Dru1989

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If you splash hot wort on crock clad feet you could end up with red circles on the tops of your feet, but you could kick them off quickly if you find wort collecting in them. brewery pros wear boots and are smart to put their pant legs over them, not tucked in. Pants in boot tops, wort runs in and you could be standing in hot wort getting a serious injury. I wear beat up tennis shoes instead of going barefoot (my usual indoor condition).
Get the Crocs Bistro's, they don't have holes
 

TheMadKing

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I usually am more worried about my feet being tired from walking/standing for several hours, so I wear supportive hiking boots with good cushion. Mine happen to have goretex so the water isn't an issue.

When it's really hot though, I just wear Teva hiking sandles. They are more supportive than flip flops, and my system poses only a very minor risk to hot wort splashing anything it shouldn't (I've never been burned by wort in ~15 years of brewing)
 

kaal

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Waterproof hiking boots and jeans too. I'll be mopping the floor immediately afterwards anyway. I haven't done it yet, but the possibility is always there with hot water/wort.
 

GBRbrew

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I use slip on water shoes during clean up, seem to always get wet from the hose
 

Yooper

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Oh, yeah, pretty much the same issues. I saw Mario Batali wear them on the Iron Chef, once, that may have been the inspiration.
Crocs are just a little sturdier, providing at least some protection and are perhaps not as much of a trip hazard.

Here's one of my unfortunate encounters with hot liquids, sadly, not even brewing related. :bott:
Long time ago I had the boiling content of a travel steam iron emptied on my feet. I was only wearing socks. Although I pulled the socks off in record time, I always wondered if wearing the socks actually caused most of the blistering. Would bare feet have fared any better?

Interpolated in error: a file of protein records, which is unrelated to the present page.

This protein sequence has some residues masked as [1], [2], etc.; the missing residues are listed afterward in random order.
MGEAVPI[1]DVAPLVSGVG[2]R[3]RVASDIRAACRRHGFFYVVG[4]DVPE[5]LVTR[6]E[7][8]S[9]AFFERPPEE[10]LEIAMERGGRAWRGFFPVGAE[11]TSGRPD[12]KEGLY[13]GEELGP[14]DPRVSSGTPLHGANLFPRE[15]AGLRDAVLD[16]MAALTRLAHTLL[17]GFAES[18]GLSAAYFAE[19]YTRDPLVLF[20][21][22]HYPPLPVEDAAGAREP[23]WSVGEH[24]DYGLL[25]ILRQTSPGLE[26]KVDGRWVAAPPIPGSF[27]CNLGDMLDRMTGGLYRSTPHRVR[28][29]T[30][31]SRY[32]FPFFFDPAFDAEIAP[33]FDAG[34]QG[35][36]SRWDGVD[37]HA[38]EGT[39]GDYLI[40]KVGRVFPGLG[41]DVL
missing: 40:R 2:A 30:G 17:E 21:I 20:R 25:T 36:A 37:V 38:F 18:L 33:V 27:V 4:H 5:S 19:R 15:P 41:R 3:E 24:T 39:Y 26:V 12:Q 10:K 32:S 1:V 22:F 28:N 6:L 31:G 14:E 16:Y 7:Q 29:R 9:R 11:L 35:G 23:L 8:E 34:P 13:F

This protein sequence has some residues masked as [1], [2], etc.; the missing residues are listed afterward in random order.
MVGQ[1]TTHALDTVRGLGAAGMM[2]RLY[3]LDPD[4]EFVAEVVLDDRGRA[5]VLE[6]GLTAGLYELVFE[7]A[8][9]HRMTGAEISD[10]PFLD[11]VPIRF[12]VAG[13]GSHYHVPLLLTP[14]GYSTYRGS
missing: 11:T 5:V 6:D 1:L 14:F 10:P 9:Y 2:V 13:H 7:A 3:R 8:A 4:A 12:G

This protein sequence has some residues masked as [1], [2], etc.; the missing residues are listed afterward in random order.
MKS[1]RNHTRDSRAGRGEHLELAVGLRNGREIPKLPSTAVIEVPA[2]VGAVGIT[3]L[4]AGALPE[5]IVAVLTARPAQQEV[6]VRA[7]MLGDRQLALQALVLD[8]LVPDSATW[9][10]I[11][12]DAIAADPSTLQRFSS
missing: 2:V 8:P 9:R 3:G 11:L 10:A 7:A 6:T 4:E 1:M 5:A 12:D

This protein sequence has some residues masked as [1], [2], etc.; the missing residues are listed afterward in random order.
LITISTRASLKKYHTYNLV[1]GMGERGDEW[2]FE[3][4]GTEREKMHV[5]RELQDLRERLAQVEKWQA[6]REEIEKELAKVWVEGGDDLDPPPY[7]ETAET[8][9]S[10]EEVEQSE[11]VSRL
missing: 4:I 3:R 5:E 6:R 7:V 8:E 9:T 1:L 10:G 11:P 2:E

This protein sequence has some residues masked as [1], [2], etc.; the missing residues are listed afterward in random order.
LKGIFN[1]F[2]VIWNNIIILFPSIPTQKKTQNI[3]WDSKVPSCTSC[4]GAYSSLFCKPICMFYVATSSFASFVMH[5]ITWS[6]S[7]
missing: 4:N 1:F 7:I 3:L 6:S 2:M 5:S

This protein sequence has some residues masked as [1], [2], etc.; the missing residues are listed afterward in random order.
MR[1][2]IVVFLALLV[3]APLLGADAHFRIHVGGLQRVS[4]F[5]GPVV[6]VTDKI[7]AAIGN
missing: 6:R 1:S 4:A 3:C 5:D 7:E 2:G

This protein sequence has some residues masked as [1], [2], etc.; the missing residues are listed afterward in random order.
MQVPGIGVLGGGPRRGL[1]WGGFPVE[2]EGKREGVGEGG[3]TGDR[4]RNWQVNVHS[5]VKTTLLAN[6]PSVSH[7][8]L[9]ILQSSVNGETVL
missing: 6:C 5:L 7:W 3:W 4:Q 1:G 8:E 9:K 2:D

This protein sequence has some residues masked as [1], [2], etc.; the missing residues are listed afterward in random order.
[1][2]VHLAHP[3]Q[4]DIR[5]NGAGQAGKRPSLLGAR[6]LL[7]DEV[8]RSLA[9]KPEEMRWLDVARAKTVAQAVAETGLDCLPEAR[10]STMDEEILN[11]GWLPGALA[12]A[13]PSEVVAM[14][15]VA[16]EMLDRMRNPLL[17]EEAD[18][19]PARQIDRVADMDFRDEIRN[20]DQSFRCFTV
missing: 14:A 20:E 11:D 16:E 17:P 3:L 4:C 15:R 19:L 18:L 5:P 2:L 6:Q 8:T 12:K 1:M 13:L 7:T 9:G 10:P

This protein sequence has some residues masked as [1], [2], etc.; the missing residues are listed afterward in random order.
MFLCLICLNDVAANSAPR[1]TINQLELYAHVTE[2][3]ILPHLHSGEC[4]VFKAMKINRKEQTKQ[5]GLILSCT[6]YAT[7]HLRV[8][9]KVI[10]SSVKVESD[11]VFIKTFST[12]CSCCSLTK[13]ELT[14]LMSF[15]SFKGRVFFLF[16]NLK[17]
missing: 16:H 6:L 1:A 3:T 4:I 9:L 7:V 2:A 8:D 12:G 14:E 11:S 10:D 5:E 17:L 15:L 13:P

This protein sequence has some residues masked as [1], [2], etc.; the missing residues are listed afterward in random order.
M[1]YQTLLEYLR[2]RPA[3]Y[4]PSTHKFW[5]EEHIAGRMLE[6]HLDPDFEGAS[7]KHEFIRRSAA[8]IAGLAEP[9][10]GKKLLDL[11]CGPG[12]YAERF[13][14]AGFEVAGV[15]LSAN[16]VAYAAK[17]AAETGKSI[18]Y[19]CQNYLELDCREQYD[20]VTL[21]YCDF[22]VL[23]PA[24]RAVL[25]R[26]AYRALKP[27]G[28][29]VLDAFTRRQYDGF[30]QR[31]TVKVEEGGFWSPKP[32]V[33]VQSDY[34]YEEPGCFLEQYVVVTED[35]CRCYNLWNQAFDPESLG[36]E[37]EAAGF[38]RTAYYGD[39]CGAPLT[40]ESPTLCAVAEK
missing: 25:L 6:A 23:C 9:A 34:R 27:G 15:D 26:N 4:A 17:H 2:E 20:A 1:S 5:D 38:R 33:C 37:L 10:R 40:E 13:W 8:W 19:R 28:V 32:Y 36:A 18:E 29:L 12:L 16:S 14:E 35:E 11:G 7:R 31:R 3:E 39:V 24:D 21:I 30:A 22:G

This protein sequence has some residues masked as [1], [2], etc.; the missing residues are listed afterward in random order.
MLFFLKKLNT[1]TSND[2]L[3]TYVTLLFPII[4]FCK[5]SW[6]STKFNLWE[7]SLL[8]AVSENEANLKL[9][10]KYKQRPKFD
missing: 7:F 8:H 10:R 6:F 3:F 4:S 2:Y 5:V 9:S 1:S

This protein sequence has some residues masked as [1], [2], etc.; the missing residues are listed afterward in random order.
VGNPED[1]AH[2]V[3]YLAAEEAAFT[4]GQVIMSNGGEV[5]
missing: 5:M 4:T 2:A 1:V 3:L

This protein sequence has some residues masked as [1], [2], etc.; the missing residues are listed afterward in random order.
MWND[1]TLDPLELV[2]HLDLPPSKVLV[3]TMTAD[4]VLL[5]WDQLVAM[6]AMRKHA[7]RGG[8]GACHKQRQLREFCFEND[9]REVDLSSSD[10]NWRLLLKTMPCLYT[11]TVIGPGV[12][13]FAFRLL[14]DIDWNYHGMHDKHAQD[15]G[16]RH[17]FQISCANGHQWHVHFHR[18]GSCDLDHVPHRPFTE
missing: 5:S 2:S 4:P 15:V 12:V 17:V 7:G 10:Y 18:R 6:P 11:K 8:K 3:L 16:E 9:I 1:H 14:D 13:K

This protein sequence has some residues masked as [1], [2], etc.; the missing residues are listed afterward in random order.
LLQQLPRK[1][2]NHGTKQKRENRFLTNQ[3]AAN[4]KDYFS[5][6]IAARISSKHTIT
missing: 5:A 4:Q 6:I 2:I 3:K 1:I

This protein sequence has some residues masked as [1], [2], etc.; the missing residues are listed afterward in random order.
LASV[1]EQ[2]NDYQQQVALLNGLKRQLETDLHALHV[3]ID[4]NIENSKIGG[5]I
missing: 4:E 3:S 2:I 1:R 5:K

I am almost always barefoot. BUT I brew indoors and unless there is a disaster, unlikely to get my feet wet.

But about the socks/boiling water- I may have shared that one day I lifted up the top of my MLT to see if it was filling well, and the arm was up high, and 185 degree water shot directly at my chest. I ripped off my shirt, but because it was wet, it took a few minutes. I still have a scar on my boob. I felt that wet shirt burning the entire time I had it on. Maybe if it was bare skin, I could have dried it off faster but I have a feeling that maybe I was saved from a worse burn.
 

Deadalus

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Most times either crocs or slip-on garden shoes. I brew and clean up in the driveway so I prefer something water resistant. In the winter snow boots to keep my feet warm! Most times something ends up dripping either water or wort.
 

Brewbuzzard

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Oh, yeah, pretty much the same issues. I saw Mario Batali wear them on the Iron Chef, once, that may have been the inspiration.
Crocs are just a little sturdier, providing at least some protection and are perhaps not as much of a trip hazard.

Here's one of my unfortunate encounters with hot liquids, sadly, not even brewing related. :bott:
Long time ago I had the boiling content of a travel steam iron emptied on my feet. I was only wearing socks. Although I pulled the socks off in record time, I always wondered if wearing the socks actually caused most of the blistering. Would bare feet have fared any better?
Yes, the hot water runs off immediately. Leather or rubber boots are the best. However, I brew in tennis shoes or flip flops.😉
 
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Flip Flops most of the time, in the dead of winter, sneakers (It's Los Angeles, c'mon). I have a high heat/pain tolerance, so spilling mash water on my legs/feet when transferring it to the mash tun is an inconvenience at best. The only issue I have had, hot or cold, was when I dropped a 6 gallon carboy and the shrapnel cut my toes; that was less than fun.
 

augiedoggy

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I brewed in socks when I brewed indoors in a spare bedroom.... But I kept the liquid in the kettles for multiple reasons... to me it was no different than cooking in a kitchen.. if one can be careful and adjust thier process to do that without large spills and mess than why not brewing? especially with all the much more sophisticated gizmos we have for brewing like pumps valves and quick disconnects with hoses..

the responses here are a good indicator of just how vast the process is between different brewers.